How to manage your startup’s rapid growth

Building shared values, operational clarity and efficiency.

I’ve been lucky to work at companies during their explosive growth stage. The most famous one being probably Twitter from 2010 to 2014, a timeframe during which we grew the headcount from 100 to almost 4,000.

There’s a common saying that the bigger a company gets, the slower it tends to operate. Founders taking their company to similar trajectories often ask me how to best manage such rapid growth, while increasing efficiency.

With more and more people added to the team, how do you measure operational efficiency across the board? What’s the right organizational structure? The right team size? And how do you manage social, product or engineering culture while you keep scaling?

This post is an attempt to answer these questions, sharing best practices that I could observe or help put in place in such companies.

What are your company core values?

I recently wrote about what being “mission-driven” means, and why it increases so much your odds to be successful, giving you execution focus. Building coherence between vision and execution not only helps you describe the purpose of your organisation, but also answers to what it does, who it does it for, and how it does it.

A big piece of the “how” resides in building shared values within your company. That means developing and maintaining a concrete set of core values. Values that are shared and put in action in your company.

Develop a shared and common understanding of how you want to work and build the company.

Remember how in the movie “office space”, employees feel the company is the enemy? A big reason for that is in the company’s core values.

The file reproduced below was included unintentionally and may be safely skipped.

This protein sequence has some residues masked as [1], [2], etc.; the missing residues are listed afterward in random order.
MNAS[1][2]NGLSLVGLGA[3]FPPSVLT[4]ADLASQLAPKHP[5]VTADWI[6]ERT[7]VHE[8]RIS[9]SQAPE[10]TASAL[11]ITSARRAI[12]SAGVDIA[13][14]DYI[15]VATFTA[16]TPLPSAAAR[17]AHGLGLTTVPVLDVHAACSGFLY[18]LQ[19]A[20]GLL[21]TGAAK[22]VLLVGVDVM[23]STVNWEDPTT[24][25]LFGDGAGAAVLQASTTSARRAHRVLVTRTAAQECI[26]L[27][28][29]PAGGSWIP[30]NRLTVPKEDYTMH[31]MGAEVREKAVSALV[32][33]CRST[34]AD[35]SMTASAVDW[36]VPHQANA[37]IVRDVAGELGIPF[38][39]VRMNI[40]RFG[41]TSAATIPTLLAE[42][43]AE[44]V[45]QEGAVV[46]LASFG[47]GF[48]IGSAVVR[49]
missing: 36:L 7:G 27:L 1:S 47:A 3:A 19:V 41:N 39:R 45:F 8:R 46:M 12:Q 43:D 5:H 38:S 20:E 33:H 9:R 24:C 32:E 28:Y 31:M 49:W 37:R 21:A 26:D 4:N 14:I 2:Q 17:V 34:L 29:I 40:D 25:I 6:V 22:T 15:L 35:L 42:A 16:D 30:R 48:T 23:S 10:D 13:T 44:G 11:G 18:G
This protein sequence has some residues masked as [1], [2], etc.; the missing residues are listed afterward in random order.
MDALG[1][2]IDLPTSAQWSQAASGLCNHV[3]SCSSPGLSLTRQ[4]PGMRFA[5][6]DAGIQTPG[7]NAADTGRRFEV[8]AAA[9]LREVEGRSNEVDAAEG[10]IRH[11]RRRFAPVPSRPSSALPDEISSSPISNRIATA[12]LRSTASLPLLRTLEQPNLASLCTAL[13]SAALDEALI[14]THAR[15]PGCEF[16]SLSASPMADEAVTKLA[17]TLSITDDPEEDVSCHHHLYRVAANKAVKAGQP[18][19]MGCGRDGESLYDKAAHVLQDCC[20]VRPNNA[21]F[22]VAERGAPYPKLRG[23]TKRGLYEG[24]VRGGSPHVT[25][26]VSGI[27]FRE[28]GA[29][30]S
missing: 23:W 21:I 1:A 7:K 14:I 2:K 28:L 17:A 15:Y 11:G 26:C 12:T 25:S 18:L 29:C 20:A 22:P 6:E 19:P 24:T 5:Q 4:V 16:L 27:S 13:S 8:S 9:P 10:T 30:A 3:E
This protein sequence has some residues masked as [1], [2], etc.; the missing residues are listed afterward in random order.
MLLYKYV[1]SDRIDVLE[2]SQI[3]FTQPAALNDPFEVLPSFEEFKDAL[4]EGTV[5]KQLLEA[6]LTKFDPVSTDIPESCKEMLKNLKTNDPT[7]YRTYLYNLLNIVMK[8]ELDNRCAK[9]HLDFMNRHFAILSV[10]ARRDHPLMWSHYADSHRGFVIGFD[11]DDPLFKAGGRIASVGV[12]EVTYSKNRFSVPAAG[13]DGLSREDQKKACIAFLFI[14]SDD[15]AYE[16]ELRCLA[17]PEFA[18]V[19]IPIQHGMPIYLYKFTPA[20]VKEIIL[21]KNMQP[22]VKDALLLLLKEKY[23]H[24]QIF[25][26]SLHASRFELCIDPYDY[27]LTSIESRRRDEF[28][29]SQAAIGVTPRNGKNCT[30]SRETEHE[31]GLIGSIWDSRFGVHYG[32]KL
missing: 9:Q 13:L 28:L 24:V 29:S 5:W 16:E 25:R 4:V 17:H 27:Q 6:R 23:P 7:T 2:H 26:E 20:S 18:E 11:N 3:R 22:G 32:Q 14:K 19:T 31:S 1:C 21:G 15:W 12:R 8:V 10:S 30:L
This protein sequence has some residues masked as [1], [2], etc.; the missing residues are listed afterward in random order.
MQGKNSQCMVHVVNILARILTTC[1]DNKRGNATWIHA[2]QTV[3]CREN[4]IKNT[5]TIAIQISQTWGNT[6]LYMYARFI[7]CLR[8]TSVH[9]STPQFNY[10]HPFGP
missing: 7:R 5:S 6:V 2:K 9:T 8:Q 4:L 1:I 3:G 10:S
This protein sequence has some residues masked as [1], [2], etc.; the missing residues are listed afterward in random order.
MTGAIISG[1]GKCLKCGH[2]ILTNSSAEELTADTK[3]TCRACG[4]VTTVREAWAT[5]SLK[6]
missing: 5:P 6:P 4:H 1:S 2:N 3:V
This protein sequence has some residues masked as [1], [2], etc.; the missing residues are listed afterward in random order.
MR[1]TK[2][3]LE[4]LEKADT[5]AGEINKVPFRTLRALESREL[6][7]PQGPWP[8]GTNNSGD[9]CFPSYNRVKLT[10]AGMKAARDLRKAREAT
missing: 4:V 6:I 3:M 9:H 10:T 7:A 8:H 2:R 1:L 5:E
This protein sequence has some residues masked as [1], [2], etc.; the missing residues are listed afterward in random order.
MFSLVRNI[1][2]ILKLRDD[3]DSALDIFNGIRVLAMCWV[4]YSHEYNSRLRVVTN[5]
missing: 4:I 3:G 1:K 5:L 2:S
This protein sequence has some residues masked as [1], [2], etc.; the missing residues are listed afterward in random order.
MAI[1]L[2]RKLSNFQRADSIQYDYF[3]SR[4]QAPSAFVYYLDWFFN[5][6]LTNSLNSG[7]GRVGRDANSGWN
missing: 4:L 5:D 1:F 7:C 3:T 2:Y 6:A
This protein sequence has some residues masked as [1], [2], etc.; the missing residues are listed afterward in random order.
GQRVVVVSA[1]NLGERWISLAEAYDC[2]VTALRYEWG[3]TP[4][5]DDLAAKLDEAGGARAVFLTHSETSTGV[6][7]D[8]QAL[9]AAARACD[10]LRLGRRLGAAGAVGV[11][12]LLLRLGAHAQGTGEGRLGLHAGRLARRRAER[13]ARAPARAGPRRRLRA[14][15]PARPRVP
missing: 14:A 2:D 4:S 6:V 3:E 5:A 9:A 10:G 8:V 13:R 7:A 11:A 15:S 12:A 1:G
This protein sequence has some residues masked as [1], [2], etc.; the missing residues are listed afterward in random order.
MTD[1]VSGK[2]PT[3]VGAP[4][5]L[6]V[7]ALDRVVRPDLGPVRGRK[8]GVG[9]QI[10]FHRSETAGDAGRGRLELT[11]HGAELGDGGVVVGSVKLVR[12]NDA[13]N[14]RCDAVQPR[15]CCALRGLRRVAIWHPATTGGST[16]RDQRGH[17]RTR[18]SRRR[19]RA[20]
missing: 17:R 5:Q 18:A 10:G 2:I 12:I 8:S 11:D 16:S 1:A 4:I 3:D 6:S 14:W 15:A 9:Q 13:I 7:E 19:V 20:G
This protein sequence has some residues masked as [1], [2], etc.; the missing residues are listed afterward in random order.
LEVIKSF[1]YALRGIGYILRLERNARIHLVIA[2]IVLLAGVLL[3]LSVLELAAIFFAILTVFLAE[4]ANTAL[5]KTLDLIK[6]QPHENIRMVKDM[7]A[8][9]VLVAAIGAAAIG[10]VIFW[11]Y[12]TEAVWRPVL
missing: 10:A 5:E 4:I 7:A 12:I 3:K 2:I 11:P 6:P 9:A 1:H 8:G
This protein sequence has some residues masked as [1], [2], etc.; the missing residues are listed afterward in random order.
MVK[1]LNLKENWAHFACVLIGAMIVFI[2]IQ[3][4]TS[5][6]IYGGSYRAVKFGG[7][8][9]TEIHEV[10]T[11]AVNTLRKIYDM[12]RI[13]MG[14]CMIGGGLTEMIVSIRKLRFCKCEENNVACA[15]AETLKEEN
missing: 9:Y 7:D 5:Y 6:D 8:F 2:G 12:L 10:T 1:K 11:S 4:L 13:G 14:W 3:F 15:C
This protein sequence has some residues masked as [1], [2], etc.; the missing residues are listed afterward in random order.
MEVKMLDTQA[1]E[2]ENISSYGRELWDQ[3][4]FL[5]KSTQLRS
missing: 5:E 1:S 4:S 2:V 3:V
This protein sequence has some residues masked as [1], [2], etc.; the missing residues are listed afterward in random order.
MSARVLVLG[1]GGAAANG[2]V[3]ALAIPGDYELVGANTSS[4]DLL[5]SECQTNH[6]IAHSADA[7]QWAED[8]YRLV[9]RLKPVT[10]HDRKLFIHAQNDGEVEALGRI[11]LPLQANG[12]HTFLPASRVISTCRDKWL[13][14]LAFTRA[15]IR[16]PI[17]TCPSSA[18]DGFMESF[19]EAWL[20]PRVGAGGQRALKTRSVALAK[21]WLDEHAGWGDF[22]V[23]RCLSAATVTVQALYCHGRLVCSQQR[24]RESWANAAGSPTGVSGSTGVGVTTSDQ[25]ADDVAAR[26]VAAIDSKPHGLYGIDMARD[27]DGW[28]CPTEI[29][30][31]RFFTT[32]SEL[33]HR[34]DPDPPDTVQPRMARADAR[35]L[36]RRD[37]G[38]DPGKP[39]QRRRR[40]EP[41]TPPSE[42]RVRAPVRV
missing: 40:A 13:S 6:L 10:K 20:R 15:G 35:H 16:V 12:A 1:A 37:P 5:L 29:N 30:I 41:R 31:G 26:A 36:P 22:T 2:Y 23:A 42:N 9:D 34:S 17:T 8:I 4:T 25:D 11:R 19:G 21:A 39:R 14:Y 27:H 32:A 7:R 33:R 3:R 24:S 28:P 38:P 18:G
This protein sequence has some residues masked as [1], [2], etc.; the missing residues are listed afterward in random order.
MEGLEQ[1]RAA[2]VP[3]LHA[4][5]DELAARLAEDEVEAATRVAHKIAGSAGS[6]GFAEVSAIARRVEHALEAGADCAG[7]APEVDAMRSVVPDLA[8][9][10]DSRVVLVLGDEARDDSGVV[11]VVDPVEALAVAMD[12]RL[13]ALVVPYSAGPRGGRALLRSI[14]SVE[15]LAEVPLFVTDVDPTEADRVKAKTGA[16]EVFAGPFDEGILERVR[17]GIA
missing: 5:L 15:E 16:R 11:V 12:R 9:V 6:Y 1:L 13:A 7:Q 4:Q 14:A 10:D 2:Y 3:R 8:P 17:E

“Office Space” (the movie). A funny example on the importance of employee engagement.

Involve your people as you go through this process. Get key people’s values, combine them, send them to the entire company and ask for feedback.

Then test your commitment to them. Rinse and repeat if needed. It might be long, but believe me, it worth it.

These values will complement your mission. They will unite your company’s way of thinking about problems. They will give you a strong base that will guide your actions and decisions as you grow.

This is an effort dick costolo led incredibly well during his time as the CEO of Twitter. We invested significantly in developing core values, using them in our interview process, our performance reviews, at all-hands meetings and everywhere else we could. We developed a shared and common understanding of how we wanted to work and build the company.

Get your employees to buy into your mindset.

Take a company like Facebook, whose famous mantra has long been “Move fast and Break Things”. The leadership team did a great job at scaling the belief that everyone should be working fast and making an impact. Creating speed was key, and it was encouraged from the moment you’d start as a new engineer. Something that directly translated to the consumer experience, with a product line that evolved incredibly quickly during that timeframe.

Common mindset, core values… It should be one of your top priorities to develop and put them in action in your company. Make them meaningful, make them count. A long list of banalities or baseline standards won’t get you anywhere.

How do you measure operational efficiency?

Building a strong company culture will be of great help as you scale your company. But as your headcount increases exponentially, you also need to pay close attention to operational efficiency.

Manage your burn rate. Model your growth against your revenue plan to stop worrying about the pace of hiring.

Interestingly enough, cash tends to burn pretty well. The very first thing you want to know is at which rate you can keep hire, in order to keep your burn rate under control. That means modeling your growth against your revenue plan, by building financial and operational forecasts. This will help you understand how you’re going to burn money.